This study will focus on high risk behaviors (excessive alcohol use, drug use, physical and/or sexual aggression, and unsafe exit behaviors-e.g., drinking and driving, riding with a drinking driver) of young adults who patronize clubs. These risk behaviors are prevalent in clubs and drinking establishments (see Significance). Our goals are twofold: (1) to develop a screener that accurately assesses a group's level of risk for one specific night of club attendance and based upon this assessment, (2) to provide naturally occurring social groups with the necessary skills to identify vulnerability to these high risk behaviors and to provide them with tools to protect their members against those risks by being prepared to implement the 3 O's: (a) Outreach-approach fellow group members who are at risk, (b) Options-to suggest alternatives that would increase safety and (c) Out-to increase awareness of when it is time to leave. This brief, interactive intervention will be delivered by small tablet computers that utilize mobile application technology and cellular wireless service. This will facilitate later adoption in the real world, in a way to provide a low cost delivery and n a manner that will engage the young adult population.
Specific Aim I is designed to test and reduce the number of screening questions necessary to develop a risk algorithm (for our high risk behaviors) for social groups and to test the feasibility of immediate onsite compilation of individual results into a group risk algorithm. A data collection method is used that intercepts participants as they enter and exit a location and links these data, while maintaining anonymity.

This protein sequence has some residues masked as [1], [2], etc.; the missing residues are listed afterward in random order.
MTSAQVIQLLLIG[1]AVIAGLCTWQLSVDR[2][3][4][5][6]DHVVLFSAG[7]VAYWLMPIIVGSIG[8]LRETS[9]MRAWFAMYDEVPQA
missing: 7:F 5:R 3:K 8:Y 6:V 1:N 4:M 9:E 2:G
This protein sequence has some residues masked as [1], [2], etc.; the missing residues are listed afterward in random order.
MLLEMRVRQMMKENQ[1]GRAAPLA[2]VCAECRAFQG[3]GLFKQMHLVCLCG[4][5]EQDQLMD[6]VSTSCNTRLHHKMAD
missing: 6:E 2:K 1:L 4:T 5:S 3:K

For Specific Aim 1 a total of 300 groups (n=720 participants) will be given a short survey and biological measures of alcohol and drug use will be collected, while maintaining anonymity for the participants. The survey data will be linked for the group.
With Specific Aim II, the brief, group-based intervention is designed and the feasibility tested. With a new sample of 300 groups, randomly assigned to intervention and control conditions, both entrance and exit data collection will include survey data, oral fluid samples (for drug analyses), and breath tests (for alcohol). These data will be compared for the intervention and control groups to determine if the intervention was successful in helping groups to assess their vulnerability for high risk situation inside the club, whether they implemented more actions based upon the skills they learned, and whether the intervention group had fewer high risk behaviors than the control group.

Public Health Relevance

This project targets young, working adults who frequent clubs that feature Electronic Music Dance Events (EMDE) and engage in high risk behaviors. These high risk behaviors are excessive alcohol use, drug use, physical and/or sexual aggression, and unsafe behaviors upon exiting from clubs. The research would test a brief, group-based intervention to reduce these high risk behaviors common in clubs.

National Institute of Health (NIH)
National Institute on Alcohol Abuse and Alcoholism (NIAAA)
Research Project (R01)
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Risk, Prevention and Intervention for Addictions Study Section (RPIA)
Program Officer
White, Aaron
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Pacific Institute for Research and Evaluation
United States
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Miller, Brenda A; Bourdeau, Beth; Johnson, Mark et al. (2015) Experiencing aggression in clubs: social group and individual level predictors. Prev Sci 16:527-37